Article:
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Monday February 05, 2024

An Analysis of Consumer Product Recalls in 2023

Consumer product recalls announced by the CPSC in 2023 showed some troublesome extremes. While the number of recalls increased by 10 percent over the previous year, the number of units included in the recalls doubled. There were also more than twice as many reported safety-related incidents with more than five times as many incidents of property damage as compared to 2022. This all indicates that some manufacturers are waiting too long to take corrective action on safety problems.

 

This is an independently written opinion piece, unedited by PSL.

 

PSL welcomes such articles – and responses to them.

 

Inclusion is not an indication of agreement or disagreement – simply that the contents likely are of interest to readers.

 

Don Mays is a consultant and founder of Product Safety Insights LLC. He is Chairman of ASTM F15 Committee on Consumer Products, President of the Society of Product Safety Professionals, and Board member for Kids In Danger. In his last position, Don was Chief Safety and Quality Officer for Samsung Electronics NA.

www.ProductSafetyInsights.com

Even more troubling were the additional infant fatalities associated with inclined sleepers that had been recalled the previous year. When reannouncing the recall for the Fisher-Price Rock ‘n Play Sleeper in 2023, the CPSC reported 70 additional fatalities associated with that product, eight of which occurred after the original recall in 2022. Similarly, the CPSC reported 11 additional fatalities associated with Kids2 Rocking Sleepers, including four additional fatalities since it was recalled in 2022. It’s a mystery how such dangerous products escaped the attention of the CPSC, and perhaps the manufacturers, before they were pulled from the market.

 

Aside from fatal incidents associated with the rocking sleepers, there were 15 reported fatalities associated with the products under recall in 2023. There were only seven fatalities reported the previous year. In addition, there were at least 564 injuries of various degrees, which were fewer than in 2022, but high enough to question why more immediate corrective action wasn’t taken.

 

Polaris, the recreational vehicle manufacturer, racked up 16 recalls, twice as many as any other company. But the largest recall was for 70 million rolling ball licking candies imported by Candy Dynamics. That product, and a similar one (Cocco Candy imported by KGR Distribution), could pose a choking hazard if the ball detached from the product and got into a child’s mouth. There was one choking death associated with the Cocco Candy product.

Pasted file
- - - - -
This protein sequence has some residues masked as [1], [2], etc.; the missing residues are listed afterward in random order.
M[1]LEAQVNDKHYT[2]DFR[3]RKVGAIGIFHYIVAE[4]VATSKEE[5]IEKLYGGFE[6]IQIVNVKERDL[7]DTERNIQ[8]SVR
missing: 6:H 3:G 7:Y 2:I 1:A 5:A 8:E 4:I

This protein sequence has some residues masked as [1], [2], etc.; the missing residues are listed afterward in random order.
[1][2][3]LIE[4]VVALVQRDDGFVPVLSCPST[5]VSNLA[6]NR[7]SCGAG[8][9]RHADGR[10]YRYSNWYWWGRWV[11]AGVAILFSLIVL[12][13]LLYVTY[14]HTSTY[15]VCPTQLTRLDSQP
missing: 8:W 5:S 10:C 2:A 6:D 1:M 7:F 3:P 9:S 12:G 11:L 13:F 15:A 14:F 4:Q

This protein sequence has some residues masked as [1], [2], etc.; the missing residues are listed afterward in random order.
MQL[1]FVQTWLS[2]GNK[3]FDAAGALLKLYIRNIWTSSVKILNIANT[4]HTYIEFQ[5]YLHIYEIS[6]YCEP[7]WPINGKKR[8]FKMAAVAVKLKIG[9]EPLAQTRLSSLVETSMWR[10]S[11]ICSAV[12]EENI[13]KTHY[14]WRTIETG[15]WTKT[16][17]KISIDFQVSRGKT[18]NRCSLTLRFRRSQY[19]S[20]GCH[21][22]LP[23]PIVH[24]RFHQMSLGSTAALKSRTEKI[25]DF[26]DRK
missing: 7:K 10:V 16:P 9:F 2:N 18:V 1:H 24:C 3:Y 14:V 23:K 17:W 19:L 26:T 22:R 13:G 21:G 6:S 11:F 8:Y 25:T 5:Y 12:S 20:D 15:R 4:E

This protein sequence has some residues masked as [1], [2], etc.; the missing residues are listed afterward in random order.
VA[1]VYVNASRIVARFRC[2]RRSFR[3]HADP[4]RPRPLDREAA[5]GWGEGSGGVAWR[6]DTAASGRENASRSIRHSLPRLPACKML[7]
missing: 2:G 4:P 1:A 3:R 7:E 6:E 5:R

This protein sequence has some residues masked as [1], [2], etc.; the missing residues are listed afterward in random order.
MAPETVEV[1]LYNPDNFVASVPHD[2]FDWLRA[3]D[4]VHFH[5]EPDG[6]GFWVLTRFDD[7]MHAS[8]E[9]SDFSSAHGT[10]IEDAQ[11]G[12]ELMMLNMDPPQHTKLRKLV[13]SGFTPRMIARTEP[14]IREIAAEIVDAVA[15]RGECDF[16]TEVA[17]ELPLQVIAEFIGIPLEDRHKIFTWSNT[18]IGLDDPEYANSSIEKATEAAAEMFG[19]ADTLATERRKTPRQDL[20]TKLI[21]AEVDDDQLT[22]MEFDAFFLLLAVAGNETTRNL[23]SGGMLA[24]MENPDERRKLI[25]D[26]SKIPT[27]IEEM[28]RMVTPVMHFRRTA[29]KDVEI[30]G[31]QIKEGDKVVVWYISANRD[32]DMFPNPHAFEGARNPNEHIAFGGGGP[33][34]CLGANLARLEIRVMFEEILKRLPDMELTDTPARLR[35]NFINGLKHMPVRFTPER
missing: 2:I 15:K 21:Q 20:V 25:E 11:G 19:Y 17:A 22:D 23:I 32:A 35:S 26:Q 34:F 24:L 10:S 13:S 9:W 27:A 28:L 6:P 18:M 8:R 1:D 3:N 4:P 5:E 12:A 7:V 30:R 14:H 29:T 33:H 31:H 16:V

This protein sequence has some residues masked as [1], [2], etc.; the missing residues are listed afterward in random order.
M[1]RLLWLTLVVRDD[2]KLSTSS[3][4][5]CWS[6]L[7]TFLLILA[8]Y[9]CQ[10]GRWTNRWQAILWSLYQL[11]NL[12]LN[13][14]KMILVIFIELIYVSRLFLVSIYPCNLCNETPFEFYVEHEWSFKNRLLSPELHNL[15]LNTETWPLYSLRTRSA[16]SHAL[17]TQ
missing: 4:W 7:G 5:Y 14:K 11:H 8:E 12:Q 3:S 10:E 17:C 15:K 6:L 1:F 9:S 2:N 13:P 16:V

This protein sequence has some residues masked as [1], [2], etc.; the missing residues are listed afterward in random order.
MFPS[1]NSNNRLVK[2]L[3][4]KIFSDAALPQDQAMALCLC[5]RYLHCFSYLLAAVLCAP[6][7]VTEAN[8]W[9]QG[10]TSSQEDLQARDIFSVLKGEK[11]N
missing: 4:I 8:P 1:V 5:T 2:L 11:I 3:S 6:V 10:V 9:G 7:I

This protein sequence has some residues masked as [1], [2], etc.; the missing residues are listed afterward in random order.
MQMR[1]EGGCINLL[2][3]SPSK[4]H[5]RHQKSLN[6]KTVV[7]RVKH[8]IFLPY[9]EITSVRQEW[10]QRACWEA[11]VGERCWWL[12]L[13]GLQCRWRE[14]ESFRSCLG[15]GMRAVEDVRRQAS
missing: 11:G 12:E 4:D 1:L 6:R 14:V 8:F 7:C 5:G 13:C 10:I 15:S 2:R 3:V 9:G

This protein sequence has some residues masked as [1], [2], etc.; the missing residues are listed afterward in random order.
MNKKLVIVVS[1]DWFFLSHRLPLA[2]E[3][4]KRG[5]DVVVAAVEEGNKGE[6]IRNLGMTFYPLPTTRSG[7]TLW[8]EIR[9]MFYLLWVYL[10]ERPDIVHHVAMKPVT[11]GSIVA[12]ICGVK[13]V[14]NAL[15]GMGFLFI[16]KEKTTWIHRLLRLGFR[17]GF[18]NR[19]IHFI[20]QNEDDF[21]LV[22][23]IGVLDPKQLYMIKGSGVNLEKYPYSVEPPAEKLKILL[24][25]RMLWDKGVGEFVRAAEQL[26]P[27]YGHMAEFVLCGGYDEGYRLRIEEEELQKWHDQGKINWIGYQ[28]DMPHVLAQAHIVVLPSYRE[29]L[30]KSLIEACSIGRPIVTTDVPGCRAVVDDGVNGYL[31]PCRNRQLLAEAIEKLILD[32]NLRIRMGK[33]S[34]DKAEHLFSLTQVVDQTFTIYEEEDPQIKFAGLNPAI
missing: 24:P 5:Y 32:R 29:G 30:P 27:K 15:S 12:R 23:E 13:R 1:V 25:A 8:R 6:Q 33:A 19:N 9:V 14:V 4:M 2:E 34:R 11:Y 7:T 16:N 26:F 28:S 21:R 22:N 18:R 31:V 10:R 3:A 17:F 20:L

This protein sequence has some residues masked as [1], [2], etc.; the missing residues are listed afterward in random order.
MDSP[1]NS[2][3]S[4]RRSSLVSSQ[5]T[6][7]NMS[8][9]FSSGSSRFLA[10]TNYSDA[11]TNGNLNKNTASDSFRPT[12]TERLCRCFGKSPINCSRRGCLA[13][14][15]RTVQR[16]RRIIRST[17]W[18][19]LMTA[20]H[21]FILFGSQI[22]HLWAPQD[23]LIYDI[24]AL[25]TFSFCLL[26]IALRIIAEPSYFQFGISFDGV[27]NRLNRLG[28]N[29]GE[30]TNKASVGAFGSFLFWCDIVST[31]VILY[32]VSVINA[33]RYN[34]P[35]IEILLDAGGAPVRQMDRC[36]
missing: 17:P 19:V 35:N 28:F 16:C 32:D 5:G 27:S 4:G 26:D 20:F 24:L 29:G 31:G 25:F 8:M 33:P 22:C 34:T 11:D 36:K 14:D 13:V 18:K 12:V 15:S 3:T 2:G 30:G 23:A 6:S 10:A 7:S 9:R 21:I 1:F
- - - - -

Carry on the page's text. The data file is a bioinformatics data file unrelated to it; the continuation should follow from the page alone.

Similar to 2022, there were 104 recalls for children’s products, mostly because they did not comply with applicable government regulations. But analysis shows that complying with regulations is no guarantee of safety. Only about one-quarter of the products recalled were cited for failure to comply with CPSC’s regulations. Product safety transcends compliance. So, while many companies focus on “check-the-box” activities of their compliance department, they often miss the product safety hazards that present themselves once their products are on the market and in consumers’ homes. Many companies also lack robust post-market surveillance processes and technology to promptly identify emerging safety issues so that corrective action can be taken before someone gets hurt. And, unfortunately, because of time, money, or risk of embarrassment, some companies don’t have the will to recall products even when a recall is warranted.

 

In addition, the CPSC should also step up their game. They are sometimes too slow to identify emerging issues and demand corrective action. They have also been accused of not enforcing compliance equally across a product category, and not requiring recall remedies that will yield better consumer response rates.

 

The current CPSC Commissioners have become more aggressive than those in the recent past. It’s likely that we will see more recalls this year than we did in 2023, as well as more civil penalties, and perhaps criminal penalties, levied against companies that don’t follow their rules. This should give pause to companies that have weak product safety programs and entice them to learn and implement best practices to ensure the products they make and sell will be safe for all consumers.

 

To read my complete report click here.